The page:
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Bush’s USDA Nominee Has Deep Farming Roots

Times Staff Writer

Nebraska Gov. Mike Johanns, nominated by President Bush on Thursday to be the next Agriculture secretary, grew up on an Iowa dairy farm and has traveled widely to promote farm products from Nebraska, where he has served as governor for two terms.

If confirmed by the Senate, Johanns, 54, would succeed Ann M. Veneman, a Californian, as head of the 113,000-employee department.

His appointment was hailed by a cross-section of interest groups with often-competing positions on issues that come before the agency. Some Democrats from the Plains states also praised Johanns’ appointment.

In a brief ceremony in the Roosevelt Room of the White House, Bush hailed Johanns as a son of the heartland who “grew up close to the land” and who had long been “a faithful friend to America’s farmers and ranchers.”

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Two years ago, Johanns became the first Republican to be reelected governor of Nebraska in almost half a century. He traveled around the world to promote Nebraska agricultural products. But he also stayed in touch at home, visiting each of the state’s 93 counties.

As governor, Johanns promoted tax relief, opposed pay raises for public officials, vetoed a moratorium on the death penalty and, in a move that earned him the support of many unions in the state, supported a meatpacking workers’ bill of rights after shoddy workplace practices were exposed.

Johanns has a bachelor’s degree from St. Mary’s College in Winona, Minn., and a law degree from Creighton University in Omaha. He began his public service career in 1982, when he was elected to the Lancaster County Board of Commissioners. He later became a Lincoln city councilman and then mayor.

Bush and Johanns met a decade ago, when they were governors. Bush was elected Texas governor in 1994, and Johanns four years later.

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“I’ve known Mike for a number of years, going back to my own service as a governor,” the president said as he introduced Johanns. “I know firsthand his deep commitment to a strong farm economy. He’s been a leader on drought relief in Nebraska and throughout the Midwest. He’s a strong proponent of alternative energy sources, such as ethanol and biodiesel. He’s traveled the world to promote American farm exports.”

Johanns’ appointment would appear to rule him out as a potential 2006 challenger to Sen. Ben Nelson (D-Neb.), who Republicans believe is vulnerable.

Johanns is the father of two children. His wife, Stephanie, is a former state senator and now a vice president for external affairs at a communications company in Nebraska. They met and began dating as fellow county commissioners.

Among those praising Johanns’ nomination was the Humane Society of the United States, which has been critical of the Agriculture Department for allegedly inadequately enforcing the Animal Welfare Act. “Gov. Mike Johanns has been a friend of local humane organizations in Nebraska, and he has brought a sensible approach to animal issues in the state,” said the organization’s chief executive, Wayne Pacelle.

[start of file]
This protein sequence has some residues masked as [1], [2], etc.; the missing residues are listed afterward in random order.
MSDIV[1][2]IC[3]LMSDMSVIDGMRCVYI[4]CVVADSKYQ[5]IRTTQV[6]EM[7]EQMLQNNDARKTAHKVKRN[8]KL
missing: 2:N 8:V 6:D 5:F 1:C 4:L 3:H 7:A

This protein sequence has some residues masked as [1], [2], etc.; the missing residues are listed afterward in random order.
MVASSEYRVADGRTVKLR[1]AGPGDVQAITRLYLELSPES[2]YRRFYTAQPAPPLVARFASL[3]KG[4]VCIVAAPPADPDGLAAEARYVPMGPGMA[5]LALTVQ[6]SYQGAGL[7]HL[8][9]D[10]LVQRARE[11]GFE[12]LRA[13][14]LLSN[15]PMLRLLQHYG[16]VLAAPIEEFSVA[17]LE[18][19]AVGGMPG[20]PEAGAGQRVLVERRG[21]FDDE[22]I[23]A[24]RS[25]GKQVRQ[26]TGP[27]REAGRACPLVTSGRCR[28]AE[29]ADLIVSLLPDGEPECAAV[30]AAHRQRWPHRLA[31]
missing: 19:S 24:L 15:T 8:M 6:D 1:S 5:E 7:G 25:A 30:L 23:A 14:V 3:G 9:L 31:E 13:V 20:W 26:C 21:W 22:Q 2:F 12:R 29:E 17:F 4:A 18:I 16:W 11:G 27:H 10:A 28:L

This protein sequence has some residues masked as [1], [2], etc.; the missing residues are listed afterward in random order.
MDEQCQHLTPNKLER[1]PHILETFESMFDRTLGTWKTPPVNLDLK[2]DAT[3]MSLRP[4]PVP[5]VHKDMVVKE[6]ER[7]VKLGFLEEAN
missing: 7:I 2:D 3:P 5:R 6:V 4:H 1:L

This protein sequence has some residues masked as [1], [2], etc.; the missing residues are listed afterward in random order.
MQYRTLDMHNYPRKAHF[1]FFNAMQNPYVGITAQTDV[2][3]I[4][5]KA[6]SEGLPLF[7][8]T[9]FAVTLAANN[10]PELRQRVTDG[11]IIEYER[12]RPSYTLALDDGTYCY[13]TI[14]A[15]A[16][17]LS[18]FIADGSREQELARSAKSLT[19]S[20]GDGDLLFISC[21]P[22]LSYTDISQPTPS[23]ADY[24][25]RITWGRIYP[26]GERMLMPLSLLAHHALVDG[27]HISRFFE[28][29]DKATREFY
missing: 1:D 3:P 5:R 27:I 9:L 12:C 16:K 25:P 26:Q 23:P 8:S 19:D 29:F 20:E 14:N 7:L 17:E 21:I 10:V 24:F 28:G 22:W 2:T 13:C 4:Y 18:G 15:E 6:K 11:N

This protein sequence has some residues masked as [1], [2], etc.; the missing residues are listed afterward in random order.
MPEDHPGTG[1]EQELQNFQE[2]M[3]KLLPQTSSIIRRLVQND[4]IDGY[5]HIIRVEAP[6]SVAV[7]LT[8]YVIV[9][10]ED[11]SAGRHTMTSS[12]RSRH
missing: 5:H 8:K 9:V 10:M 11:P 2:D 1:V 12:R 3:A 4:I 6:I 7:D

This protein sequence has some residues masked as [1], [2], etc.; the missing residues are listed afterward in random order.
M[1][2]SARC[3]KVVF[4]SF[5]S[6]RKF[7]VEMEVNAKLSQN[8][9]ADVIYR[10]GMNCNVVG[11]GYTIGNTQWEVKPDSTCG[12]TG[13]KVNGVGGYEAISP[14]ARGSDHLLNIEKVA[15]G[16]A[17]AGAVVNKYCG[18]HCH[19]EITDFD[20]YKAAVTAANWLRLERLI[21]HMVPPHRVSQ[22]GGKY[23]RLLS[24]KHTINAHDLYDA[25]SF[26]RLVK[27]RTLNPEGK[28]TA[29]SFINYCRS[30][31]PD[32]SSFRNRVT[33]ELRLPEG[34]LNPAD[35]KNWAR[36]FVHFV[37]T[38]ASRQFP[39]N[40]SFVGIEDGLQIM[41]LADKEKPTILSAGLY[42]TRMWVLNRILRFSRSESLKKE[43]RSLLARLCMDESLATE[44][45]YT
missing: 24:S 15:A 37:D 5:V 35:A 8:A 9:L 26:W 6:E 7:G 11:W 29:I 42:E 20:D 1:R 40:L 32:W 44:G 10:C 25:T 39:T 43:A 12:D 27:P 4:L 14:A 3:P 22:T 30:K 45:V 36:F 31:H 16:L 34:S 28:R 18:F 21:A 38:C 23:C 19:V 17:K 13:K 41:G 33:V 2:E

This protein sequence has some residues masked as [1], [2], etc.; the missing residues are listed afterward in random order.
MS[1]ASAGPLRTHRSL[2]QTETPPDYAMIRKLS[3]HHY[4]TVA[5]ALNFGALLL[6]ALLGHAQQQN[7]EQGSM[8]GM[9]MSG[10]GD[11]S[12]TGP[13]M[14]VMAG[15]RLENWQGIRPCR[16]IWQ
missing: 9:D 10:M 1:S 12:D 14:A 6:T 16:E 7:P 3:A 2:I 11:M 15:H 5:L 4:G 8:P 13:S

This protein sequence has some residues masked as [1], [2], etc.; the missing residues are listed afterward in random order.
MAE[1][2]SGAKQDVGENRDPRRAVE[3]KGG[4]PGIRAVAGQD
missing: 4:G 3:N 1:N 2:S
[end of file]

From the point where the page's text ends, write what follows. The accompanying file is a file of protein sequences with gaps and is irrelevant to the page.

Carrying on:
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Also greeting the nomination were a range of groups representing agricultural producers. The American Farm Bureau said Johanns had “consistently demonstrated his commitment to promoting rural economic development,” and the California Farm Bureau said he “understands the importance of agriculture not only there in his state but around the country.”

The National Pork Producers Council said Johanns had a strong background as an advocate for agriculture and noted that he came from the fifth-largest pork-producing state.

Sen. Byron L. Dorgan (D-N.D.) also welcomed Johanns’ nomination. “Anytime you have someone who grew up on a dairy farm in Iowa, you have to believe that person understands what it means to be a family farmer or rancher and the problems they face,” he said.

The Center for Science in the Public Interest, a consumer and activist organization, called on Johanns to ensure food safety and promote nutrition in addition to touting America’s agricultural products.

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“Right now, USDA probably does more to promote heart disease and obesity than it does to prevent them,” said Michael F. Jacobson, the center’s executive director.

Johanns would take office at a time when the farm economy has been on the rebound, with many farm families enjoying greater income while selling record amounts of foodstuffs abroad.

“We’ll keep working to open new markets to American grain and beef and cotton and corn,” Bush said Thursday. “We’ll enforce trade laws to make sure other countries play by the rules.”

During the White House ceremony, the president also praised the departing Veneman, the first woman to head the Agriculture Department.

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Times staff writer Richard Simon contributed to this report.


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